The Trump administration filed a Supreme Court brief arguing that it should be perfectly legal to fire transgender people for being transgender.
The brief, signed by U.S. Solicitor General Noel Francisco as well as several other Trump administration lawyers, argues in R.G. & G.R. Harris Funeral Homes v EEOC & Aimee Stephens that an employer has every right under federal law to fire someone for transitioning. And the brief makes that argument using transphobic tropes.
The case is about Aimee Stephens, who worked for Harris Funeral Homes for five years before announcing that she was transitioning in 2012. Her employer said that she was “violating God’s commands” and fired her two weeks later.
She filed a complaint with the EEOC saying that she suffered from sex discrimination under the 1964 Civil Rights Act, and the EEOC agreed. And now the Supreme Court will hear her case.
Her argument is that the Civil Rights Act bans discrimination based on sex, and it’s impossible to fire a transgender person without considering their sex. Furthermore, even if one were to accept that “sex” only refers to sex assigned at birth, she was discriminated against because she was fired for not conforming to sex stereotypes associated with people assigned male at birth.
This is an argument that the Trump administration has been working against, even though the Obama administration was supportive. Donald Trump and Republicans in general oppose LGBTQ civil rights legislation, so of course they’re going to work against attempts to get those protections through the courts.
The brief’s argument is that Congress never intended for “sex” discrimination to preclude discrimination against transgender people, even if that’s what a plain reading of the text would suggest. They also say that Harris Funeral Homes developed policies (like bathroom usage and a dress code) based on sex assigned at birth, and Stephens refused to follow those policies.
For sex discrimination to have occurred, the Trump administration argues, Stephens would have had to have been treated worse than a similarly-situated transgender man. She can’t prove that, so there was no sex discrimination.
And this is why the transphobia in the brief is important. The brief never refers to her with “she” pronouns, instead repeating her last name over and over, even while it refers to other people, like her boss, with gendered pronouns.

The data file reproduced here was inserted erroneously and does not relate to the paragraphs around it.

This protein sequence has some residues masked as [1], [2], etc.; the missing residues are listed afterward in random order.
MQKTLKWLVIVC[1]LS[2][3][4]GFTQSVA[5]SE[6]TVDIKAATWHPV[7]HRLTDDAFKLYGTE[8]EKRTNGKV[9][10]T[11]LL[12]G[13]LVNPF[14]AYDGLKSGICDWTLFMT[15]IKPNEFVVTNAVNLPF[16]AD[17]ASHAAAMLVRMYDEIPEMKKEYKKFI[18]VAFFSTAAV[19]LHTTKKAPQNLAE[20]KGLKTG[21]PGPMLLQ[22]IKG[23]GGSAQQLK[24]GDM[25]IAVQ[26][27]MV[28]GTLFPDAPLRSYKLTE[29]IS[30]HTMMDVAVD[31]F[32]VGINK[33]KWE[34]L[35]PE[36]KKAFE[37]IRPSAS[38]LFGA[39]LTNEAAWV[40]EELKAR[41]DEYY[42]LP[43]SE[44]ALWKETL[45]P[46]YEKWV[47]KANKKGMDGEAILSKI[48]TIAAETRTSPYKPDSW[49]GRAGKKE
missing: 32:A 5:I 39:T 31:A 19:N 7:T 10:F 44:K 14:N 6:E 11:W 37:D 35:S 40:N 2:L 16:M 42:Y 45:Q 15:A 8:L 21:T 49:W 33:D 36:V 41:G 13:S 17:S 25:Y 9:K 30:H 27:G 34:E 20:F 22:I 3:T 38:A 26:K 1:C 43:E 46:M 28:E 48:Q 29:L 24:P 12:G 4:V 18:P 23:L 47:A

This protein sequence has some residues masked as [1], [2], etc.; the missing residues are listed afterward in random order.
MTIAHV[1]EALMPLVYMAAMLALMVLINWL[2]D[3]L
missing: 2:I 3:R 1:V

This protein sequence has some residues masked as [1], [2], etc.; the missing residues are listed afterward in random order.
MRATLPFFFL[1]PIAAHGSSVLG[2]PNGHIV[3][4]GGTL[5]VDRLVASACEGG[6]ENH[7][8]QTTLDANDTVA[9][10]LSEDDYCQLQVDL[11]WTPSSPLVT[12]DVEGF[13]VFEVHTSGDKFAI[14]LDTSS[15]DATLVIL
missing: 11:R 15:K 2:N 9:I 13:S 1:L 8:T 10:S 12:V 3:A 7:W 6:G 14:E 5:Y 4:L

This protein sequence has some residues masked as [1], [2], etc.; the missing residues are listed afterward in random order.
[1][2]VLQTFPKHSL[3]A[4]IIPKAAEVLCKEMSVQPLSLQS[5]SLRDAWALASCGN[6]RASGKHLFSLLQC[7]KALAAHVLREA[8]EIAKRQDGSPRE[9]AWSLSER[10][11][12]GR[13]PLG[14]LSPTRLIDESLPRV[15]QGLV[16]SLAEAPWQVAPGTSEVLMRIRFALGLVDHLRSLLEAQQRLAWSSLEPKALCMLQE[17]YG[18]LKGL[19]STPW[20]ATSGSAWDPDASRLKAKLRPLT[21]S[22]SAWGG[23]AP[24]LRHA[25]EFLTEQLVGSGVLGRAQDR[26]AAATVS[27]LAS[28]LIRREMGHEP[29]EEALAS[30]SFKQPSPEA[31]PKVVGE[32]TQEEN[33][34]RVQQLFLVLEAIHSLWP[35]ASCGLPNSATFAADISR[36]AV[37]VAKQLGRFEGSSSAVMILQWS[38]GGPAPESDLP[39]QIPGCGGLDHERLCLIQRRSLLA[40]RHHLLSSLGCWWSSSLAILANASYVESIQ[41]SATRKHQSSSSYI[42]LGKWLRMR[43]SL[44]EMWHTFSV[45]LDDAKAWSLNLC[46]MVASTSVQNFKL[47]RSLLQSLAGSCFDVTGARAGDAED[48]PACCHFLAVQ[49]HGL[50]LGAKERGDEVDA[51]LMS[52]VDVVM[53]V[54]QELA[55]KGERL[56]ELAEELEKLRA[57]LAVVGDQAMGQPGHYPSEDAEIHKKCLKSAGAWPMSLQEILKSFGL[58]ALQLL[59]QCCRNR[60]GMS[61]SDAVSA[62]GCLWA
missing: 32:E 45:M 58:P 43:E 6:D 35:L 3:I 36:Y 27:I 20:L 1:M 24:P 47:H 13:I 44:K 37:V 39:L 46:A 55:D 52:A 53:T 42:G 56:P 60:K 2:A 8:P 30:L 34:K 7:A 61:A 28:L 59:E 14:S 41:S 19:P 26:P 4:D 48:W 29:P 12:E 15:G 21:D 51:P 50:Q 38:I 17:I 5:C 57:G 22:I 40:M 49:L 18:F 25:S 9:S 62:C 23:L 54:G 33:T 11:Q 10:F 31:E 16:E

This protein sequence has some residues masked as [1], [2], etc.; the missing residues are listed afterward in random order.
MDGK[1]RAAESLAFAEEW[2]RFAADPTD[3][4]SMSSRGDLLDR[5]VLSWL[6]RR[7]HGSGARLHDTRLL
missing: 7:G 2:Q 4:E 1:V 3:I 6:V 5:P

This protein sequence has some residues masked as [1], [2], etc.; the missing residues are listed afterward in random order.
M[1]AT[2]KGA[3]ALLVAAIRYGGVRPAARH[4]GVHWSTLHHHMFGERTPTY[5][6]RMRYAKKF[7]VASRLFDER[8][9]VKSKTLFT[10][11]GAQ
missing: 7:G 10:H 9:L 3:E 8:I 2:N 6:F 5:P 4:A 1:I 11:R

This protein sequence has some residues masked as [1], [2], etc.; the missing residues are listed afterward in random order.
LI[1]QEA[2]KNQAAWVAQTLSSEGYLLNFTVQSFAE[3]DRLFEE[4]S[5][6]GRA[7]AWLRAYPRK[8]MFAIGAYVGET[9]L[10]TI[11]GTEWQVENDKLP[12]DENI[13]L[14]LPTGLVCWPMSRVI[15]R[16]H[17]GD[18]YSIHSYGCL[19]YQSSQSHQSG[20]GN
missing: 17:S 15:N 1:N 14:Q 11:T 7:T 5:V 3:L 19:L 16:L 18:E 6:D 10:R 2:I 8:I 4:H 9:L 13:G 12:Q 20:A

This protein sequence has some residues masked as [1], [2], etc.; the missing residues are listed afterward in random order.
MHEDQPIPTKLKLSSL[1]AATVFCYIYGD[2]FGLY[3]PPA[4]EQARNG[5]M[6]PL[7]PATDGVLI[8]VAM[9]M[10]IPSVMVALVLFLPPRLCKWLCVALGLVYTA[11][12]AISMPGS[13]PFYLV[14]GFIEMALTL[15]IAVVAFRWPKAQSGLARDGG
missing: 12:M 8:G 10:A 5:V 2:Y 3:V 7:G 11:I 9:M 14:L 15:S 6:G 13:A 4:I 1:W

It also repeatedly says that Stephens’s identity and gender are unimportant to the case, what’s important is that she was going to violate her employers’ dress code. The brief reduces being transgender to clothes and presentation, as if she’s a man playing dress-up.
The brief also avoids the word “cisgender,” referring to “biological” and “non-transgender” people. It refers to “transgender status” as something that has no bearing on someone’s gender.
The brief’s language is steeped in the idea that sex assigned at birth is the only real identity someone can have, and being transgender is something on top of that. That is, Aimee Stephens is a gender non-conforming man, not a transgender woman, according to the Trump administration.
Consider this sentence (also notice how many times they say “Stephens” to avoid using pronouns): “To show that sex was a but-for cause of Harris Homes’ treatment of Stephens, Stephens would have to show that changing only Stephens’s sex would have changed the result.”
Well, that’s easy. If Stephens were assigned female at birth and identified and presented as a woman, she wouldn’t have been fired. Q.E.D.
Instead, the brief says that a “similarly-situated female employee” is “a female who intended to dress as a male.” That is, a gender non-conforming woman or a trans man, but not a gender-conforming woman like Stephens.
The brief is 54-pages of similar arguments, all based on the idea that Stephens is not a woman.
The anti-LGBTQ hate group Alliance Defending Freedom filed a brief this week too. They made pretty much the same argument as the Trump administration – even using Stephens’s name repeatedly to avoid pronouns – because the ideological distance between them and the mainstream Republican Party is very small.
The Justice Department may file a brief in this case next week.
The Supreme Court will also be hearing two cases involving anti-gay job discrimination that are based on a similar argument: firing an employee because they’re gay or bi is sex discrimination based on sex stereotypes.